Utah author Josi S. Kipack to share her story in Coalville
November 10, 2015
Josi S. Kilpack remembers the first novel she wrote, an attempt to emulate the Regency romance genre she had been devouring as a reader for years.
Suffice it to say, that effort was not published. It remains hidden away, unlikely ever to see the light of day.
"That’s because it’s really awful," said Kilpack, who lives in Willard. "But that was the first thing I tried my hand at."
Nearly two decades later, Kilpack can look back fondly on that first attempt because of what has happened after. A self-taught writer, she persevered and has made a career as an author, publishing more than 20 novels and gaining acclaim for her Sadie Hoffmiller Culinary Mystery Series.
Kilpack recently returned to her writing roots, releasing the Regency romance novel "Lord Fenton’s Folly." She will discuss her writing career and how it led her back to the romance genre Nov. 18 at a discussion put on by the Summit County Library Coalville Branch at North Summit Elementary School. The event will begin at 6:30 p.m.
"It’s always exciting to get to come to community events, and you get to talk about that," she said. "And you get to connect with readers and other writers and just be a regular person."
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As Kilpack tells it, the success she has seen has not come easy. Her second novel found a publisher but was met with little readership. The next few books fared similarly. At one point she calculated that she was making roughly five cents an hour.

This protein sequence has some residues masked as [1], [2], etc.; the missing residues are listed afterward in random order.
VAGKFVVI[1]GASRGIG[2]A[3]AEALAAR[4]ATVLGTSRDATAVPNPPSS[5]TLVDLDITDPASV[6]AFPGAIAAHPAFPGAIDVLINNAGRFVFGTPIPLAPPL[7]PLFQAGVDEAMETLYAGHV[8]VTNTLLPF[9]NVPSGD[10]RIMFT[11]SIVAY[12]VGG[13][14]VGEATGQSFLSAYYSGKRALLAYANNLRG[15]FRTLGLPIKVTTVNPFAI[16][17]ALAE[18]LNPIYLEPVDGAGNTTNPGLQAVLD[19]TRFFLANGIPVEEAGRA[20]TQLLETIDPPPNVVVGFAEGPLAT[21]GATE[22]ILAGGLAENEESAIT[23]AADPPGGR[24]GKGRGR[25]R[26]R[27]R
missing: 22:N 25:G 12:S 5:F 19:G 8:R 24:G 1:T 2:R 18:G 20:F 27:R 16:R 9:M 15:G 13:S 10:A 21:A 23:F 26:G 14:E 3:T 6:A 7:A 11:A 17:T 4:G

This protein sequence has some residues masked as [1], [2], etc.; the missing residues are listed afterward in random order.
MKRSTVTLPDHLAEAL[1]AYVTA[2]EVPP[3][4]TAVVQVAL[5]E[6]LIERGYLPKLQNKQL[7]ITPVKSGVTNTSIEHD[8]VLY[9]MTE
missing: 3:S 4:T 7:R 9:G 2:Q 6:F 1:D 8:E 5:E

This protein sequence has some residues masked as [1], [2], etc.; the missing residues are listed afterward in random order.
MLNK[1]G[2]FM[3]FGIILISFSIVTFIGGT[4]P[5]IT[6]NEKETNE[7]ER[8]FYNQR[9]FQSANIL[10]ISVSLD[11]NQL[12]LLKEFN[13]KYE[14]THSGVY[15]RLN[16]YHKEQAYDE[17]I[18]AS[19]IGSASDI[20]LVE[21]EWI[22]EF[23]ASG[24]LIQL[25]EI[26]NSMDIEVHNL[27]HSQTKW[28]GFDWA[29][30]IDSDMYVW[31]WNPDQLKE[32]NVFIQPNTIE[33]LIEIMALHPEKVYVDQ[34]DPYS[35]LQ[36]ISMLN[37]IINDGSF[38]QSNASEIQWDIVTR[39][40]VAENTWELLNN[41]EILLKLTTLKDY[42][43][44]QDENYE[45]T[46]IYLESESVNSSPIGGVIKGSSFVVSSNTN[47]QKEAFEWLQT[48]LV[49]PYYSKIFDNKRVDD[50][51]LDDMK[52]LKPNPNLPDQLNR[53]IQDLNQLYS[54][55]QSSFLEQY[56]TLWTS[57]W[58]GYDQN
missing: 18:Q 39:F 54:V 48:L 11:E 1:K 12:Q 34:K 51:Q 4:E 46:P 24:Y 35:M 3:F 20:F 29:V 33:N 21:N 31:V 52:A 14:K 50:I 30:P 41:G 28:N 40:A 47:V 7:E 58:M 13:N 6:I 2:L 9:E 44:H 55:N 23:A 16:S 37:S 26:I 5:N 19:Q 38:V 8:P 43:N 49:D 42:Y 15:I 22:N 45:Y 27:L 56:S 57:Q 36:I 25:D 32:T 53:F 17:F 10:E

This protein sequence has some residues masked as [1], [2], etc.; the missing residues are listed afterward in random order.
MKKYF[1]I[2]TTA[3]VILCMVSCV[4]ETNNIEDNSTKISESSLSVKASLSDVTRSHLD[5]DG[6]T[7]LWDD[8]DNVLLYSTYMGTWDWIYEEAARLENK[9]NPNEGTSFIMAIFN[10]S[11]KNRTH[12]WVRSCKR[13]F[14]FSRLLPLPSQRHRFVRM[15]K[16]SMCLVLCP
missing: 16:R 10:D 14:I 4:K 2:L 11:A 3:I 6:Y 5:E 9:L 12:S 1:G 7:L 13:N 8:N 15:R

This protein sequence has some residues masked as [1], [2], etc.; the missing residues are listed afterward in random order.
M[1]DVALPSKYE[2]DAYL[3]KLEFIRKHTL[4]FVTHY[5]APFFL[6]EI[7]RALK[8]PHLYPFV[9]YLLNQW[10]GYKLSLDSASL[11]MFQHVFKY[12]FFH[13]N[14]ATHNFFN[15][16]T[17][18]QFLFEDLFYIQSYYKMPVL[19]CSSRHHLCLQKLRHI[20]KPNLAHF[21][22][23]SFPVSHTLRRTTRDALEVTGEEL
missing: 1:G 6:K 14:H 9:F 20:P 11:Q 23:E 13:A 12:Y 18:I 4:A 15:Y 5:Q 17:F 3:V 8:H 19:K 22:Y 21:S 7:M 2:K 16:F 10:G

But still she wrote, putting out at least one novel a year. And eventually people began to take notice. "Sheep’s Clothing," a mystery novel about the disappearance of a teenage girl, won the Whitney Award for the best mystery/suspense novel by an LDS author. In 2012, her fiction earned Best of State recognition in the literary arts category.
It took more than 10 years, but at last Kilpack’s voice had found its audience. It made all the early struggles worth it.
"For anybody who has ever had a hope or a goal in mind has been able to attain some level of that, it’s a very validating experience," said Kilpack, who describes herself as a "messy" writer. "And I think it’s made sweeter when you can look back and see that it was hard and that it did take a lot of time."
In retrospect, Kilpack is grateful for her winding path. If her first published novel had been met with acclaim, it would not have pushed her to become a better writer. She would not be where she is now, seeing continued success that has made her a sought-after author for events like the one in Coalville next week.
"At the beginning, I was disappointed that it didn’t do better because we all have these great dreams and visions of buying a cabin the mountains and being an eccentric writer and all of that stuff," she said. "But at the same time, it was still really new. I understood that I wasn’t as good as I could be. That motivated me to get better."
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